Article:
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in house

Forty-five years ago Royal Huisman went looking for a new spar building partner, ideally one also able to supply the latest superyacht sail handling and hydraulic systems... In the end they did not have to travel very far... How do you source the rig and sail-handling systems optimized for that particular superyacht? It boils down to a binary choice between two very different approaches. You can commission it piecemeal from a dozen suppliers or more and then knit it all together as a full custom rigging project. Or, if you want the convenience, performance and reliability of a high-end sophisticated, fully integrated, sail-handling package with the interface to the yacht, you can give the whole job to Rondal. Until quite recently, most of the top sailing superyacht shipyards made their own masts and built their own winches. Over the last 15 years or so, the speed of innovation has led to leading experts in spar making, rigging, deck hardware, hydraulics and various other specialisms migrating from major shipyards, where they used to work in house, to specialist suppliers that serve the whole industry. Read on....

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bad sign

Given that we all know that windmills cause cancer, this comes as no surprise... After reporting mixed financial results in the second quarter, with rising revenue but slim margins, wind turbine manufacturer Vestas has announced that it is closing three of its factories in Europe, including a facility that makes power components for one of its largest offshore models. Vestas is the leading manufacturer in the onshore wind turbine market, and it has a portfolio of offshore turbine models as well, including a new 15 GW giant with the largest swept area in the industry. Scale is key in offshore wind project developments, and Vestas' leap forward from 9.5 to 15 GW at the high end of its range will help it to keep pace with competitor Siemens Gamesa and GE, which have recently boosted the top end of their respective lineups to 14 GW. Vestas’ factory in Esbjerg, Denmark makes power conversion modules for two previous generations of offshore wind turbine, the V164 and the 9.5 GW V174. The factory employs about 75 people, and it is on the list for closure. "As demand for these modules will gradually shift to markets primarily outside of Europe and be delivered via more localized manufacturing facilities, Vestas expects to conclude production of power conversion modules in Esbjerg during the first half of 2022," the company said. Read on....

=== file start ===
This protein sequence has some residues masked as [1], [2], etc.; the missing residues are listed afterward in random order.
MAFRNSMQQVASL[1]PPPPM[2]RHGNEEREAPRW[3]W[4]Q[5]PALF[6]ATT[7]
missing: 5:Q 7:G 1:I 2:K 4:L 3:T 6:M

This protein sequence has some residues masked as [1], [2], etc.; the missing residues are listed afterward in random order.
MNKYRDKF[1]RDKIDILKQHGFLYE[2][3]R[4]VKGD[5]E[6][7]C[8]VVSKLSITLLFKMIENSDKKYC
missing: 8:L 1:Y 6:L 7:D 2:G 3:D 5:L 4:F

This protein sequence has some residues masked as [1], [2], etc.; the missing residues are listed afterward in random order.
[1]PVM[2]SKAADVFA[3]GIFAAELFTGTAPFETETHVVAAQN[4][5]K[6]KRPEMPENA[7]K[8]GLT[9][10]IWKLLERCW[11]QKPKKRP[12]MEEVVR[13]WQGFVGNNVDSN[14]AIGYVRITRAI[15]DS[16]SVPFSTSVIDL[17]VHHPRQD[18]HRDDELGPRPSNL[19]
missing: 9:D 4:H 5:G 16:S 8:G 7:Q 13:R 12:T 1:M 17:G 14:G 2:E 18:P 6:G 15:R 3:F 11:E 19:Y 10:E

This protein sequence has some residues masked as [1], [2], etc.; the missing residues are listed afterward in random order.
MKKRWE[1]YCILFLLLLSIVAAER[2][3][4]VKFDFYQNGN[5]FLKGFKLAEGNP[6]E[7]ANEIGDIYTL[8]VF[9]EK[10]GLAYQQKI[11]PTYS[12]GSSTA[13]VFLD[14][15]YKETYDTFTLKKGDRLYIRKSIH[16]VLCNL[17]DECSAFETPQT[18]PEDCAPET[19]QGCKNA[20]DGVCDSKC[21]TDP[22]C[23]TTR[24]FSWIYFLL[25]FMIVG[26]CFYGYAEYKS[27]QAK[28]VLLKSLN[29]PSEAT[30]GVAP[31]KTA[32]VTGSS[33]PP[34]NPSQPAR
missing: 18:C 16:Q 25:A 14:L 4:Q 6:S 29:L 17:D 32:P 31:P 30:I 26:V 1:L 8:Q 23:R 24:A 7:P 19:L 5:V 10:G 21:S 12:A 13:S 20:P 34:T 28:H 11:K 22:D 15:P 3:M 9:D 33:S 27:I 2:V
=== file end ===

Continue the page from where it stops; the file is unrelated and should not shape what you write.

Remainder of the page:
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it was a good day

Another good race for Charlie Dalin and Paul Meilhat on the IMOCA 60 Apivia, who displayed utter dominance over the rest of the fleet on the 500-mile offshore tune-up race that is the crown jewel of the Defi Azimut regatta. Showing superior boat speed upwind in the light at the start, the duo would only continue to build their lead throughout the race as they won by the substantial margin of 2 hours in a race that took the leaders only 1 day and around 16 hours to complete. With a course that consisted of upwind, downwind and hard reaching - with conditions from very light to the passage of a front with its associated big breeze - this Defi Azimut 48 hour race was a complete test of both man and machine. Behind them was the constantly improving, and impressive, duo of Justine Mettraux and Simon Fisher on 11th Hour’s ‘B’ boat Alaka’i. Locked into a fascinating battle with the other podium contenders, we’ve gotta give props to ‘Si-Fi’ and Justine’s tactical and navigational prowess for taking a flyer to the south to gain more breeze and a better angle on the VMG run and then moving into second place over Thomas Ruyant and Morgan Lagravière onboard LinkedOut.  It was a weekend of ups and downs for the American team 11th Hour Racing, however, as they took out the relative drifter of a ‘Speed Run’ with their new boat Mãlama, though were forced to retire from the 48-hour test with a broken tiller arm. Despite some minor teething issues of a brand new build, the team has to feel good about their chances with both boats and doublehanded duos looking on point headed into November’s TJV. After a dominant run-away performance in both the Rolex Fastnet race and the Defi Azimut’s offshore race, Apivia has to...

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the wrong way completely

From our Fabulous Forums, brought to you by Marlow Ropes. This really happened in today's race.  The SI (for reasons that made sense to nobody but the RC) specified a starboard rounding.  WTF?  Unfortunately, one boat didn't read the SI carefully enough and thought they were doing a port rounding. As far as I can tell, rule 18 applies; both boats are required to leave the mark on the same side (regardless of the fact that one of them doesn't know that) and they're both in the zone.  None of the exceptions in 18.1(a)-(d) apply.  They're clearly overlapped, so 18.2 applies but beats me which boat is inside or outside.  The next mark was upwind, so proper course to the next mark for S would be to harden up to close-hauled on starboard, not that I think that matters to the rule. Any idea what rules actually apply here?  In reality, S hailed to P that this was a starboard rounding and P headed up to round the proper way, several boat-lengths behind P, and got to chat about it back at the bar.  I was the skipper of S.  Last I saw, the skipper of P was looking for the RC chair to give him shit about putting starboard roundings in the SI. Jump in. Title inspiration can be found here....

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it broke

From the G32 Alinghi... Every year, at the start of the season, we do NDT (non-destructive testing), an ultrasound of all the carbon parts - the hulls, foils, beams and mast. This scanner allows us to check the state of wear of the boat, to identify and repair any initial cracks. We did not observe anything during the last scan and no signs of wear have been visible to the naked eye since, unlike a rope or block, which show weaknesses visually. More here....